Another opportunity for Americans is to “WWOOF” around the world. World Wide Opportunities on Organic Farms, publishes a list of organic farms and smallholdings that require volunteer help. Volunteers work a certain number of hours per day (arranged in advance with the host), and in return for the help, the hosts provide food and accommodation. With branches in over 50 countries around the world, WWOOF provides volunteers with opportunities to try an extraordinary range of activities. Work on a cheese farm in Italy, a vineyard in France, a ranch in Patagonia, or an organic farm in rural India. The length of stay varies from host to host. WWOOFing is a great opportunity for travelers who want to see a new area, but don’t want to break the bank doing so. To start looking, visit www.wwoof.org.

For more ideas, check out my work-abroad bible, “Delaying the Real World” by Colleen Kinder. It is a great starter tool for figuring out ways to work abroad. With sections on internships, working around the world, outdoor jobs, and summer employment, Kinder’s book is my go-to guide for all things “European employment.” I have found that there are innumerable ways to stay abroad while making money.


  • Madeleine says:

    I think this article is somewhat misleading. Your attitude is extremely cavalier, but living and working abroad requires some serious thought and preparation. I have worked abroad several times and loved it, but it wasn’t nearly as easy as you make it out to be. In addition to actually finding a job (most of us don’t have work miraculously “stumble” upon us), there are the issues of securing a visa, housing, insurance, and startup money. The only “drawback” you mentioned at all was that most contracts are for a year…this is not accurate AND not a drawback for most people who actually want to work abroad. I think you also should have mentioned that many au pair and TESOL agencies charge for placement services and will happily place naive Americans in terrible situations to turn a profit. Additionally, your article is titled “4 Ways to Earn Money While Traveling”…except WWOOFing is NOT paid. I think you should be more clear about that. Yes, you generally have housing and (possibly) food covered, but that’s different than earning money.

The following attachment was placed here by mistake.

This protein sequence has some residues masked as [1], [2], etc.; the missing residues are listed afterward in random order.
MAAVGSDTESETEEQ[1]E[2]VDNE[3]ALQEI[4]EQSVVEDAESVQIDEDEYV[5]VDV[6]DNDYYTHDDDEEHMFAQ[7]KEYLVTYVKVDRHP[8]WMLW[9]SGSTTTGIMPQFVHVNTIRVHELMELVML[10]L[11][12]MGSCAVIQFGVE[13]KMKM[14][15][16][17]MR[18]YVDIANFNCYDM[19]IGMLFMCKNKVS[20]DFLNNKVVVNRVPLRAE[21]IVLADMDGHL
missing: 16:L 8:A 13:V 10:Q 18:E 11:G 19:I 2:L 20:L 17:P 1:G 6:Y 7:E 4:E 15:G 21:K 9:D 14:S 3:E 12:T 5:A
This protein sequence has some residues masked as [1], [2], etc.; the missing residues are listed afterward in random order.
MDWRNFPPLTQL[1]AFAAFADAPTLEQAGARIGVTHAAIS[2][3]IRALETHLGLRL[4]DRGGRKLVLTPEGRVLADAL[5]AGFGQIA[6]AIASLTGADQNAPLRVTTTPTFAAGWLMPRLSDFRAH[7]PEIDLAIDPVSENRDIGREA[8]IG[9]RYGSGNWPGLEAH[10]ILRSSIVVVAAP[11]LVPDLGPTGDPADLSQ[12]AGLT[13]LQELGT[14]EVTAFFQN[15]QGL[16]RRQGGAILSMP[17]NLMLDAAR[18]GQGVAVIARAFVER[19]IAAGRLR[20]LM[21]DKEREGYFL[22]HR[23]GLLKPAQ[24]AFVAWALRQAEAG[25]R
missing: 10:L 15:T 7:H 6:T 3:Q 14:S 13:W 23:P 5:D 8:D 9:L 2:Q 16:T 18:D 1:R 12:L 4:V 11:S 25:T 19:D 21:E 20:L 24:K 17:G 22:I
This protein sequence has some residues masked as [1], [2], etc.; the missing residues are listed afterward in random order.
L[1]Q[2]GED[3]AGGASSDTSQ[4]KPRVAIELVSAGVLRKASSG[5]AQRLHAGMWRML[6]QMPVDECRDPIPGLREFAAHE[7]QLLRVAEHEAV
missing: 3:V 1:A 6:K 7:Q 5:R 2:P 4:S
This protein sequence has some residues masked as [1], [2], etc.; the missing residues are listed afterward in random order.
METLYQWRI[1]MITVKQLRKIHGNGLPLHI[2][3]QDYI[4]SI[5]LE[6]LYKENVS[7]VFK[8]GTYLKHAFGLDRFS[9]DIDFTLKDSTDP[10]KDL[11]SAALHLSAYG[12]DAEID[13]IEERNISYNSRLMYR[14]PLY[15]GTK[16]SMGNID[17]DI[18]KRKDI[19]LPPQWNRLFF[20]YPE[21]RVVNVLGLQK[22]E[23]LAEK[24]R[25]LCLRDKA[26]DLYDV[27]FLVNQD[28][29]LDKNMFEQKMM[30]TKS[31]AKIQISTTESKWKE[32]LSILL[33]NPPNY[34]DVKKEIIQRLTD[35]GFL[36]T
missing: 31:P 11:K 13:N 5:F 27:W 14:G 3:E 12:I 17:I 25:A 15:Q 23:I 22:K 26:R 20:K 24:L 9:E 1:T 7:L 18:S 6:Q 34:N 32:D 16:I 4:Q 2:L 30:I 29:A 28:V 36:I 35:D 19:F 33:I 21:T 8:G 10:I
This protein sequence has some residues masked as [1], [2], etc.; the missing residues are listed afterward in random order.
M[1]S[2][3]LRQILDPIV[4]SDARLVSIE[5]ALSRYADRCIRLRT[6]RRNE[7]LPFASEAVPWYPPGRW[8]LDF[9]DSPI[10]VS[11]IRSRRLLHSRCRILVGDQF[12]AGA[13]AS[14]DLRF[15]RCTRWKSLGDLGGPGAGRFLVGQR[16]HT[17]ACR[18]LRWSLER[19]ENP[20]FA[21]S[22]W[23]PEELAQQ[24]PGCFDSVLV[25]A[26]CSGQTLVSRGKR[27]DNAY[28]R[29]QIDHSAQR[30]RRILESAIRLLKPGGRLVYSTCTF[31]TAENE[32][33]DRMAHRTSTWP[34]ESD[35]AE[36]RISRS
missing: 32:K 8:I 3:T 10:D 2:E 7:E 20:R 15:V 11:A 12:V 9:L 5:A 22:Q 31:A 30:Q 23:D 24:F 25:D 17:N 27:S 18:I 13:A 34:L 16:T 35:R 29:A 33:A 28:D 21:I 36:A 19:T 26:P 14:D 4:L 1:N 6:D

I am a HUGE fan of Lost Girls World, being a twentysomething with nomadic tendencies myself. When I saw the article’s title I was looking forward to getting new ideas for earning some cash on the go; unfortunately, all I got was some meaningless bragging about your travels. I learned nothing and was frankly disgusted by the arrogant tone of this article. Next time you’re writing an article I urge you to stick to the point–if you’re advising people, give advice rather than talking about yourself! Sorry to be harsh…just trying to help!

  • Hi there, just was alert to your weblog thru Google, and located that it is really informative. I?m gonna watch out for brussels. I?ll appreciate if you happen to continue this in future. A lot of people can be benefited from your writing. Cheers!

  • Minda Dalsanto says:

    I saw an answer about the CiD installation that has an option to include this kind of ad junk; included by default, so you have to manually uncheck it before install. I think the guy said you have to re install or along those lines…

  • Anonymous says:

    Good day! I simply want to give an enormous thumbs up for the good
    information you may have right here on this post. I will be
    coming again to your blog for more soon.

  • Sneak some secret links into your copy. Use techniques that place your affiliate links subtly. Use these, but be honest about them. You need to let your visitors know what is behind the link, they do not want a surprise.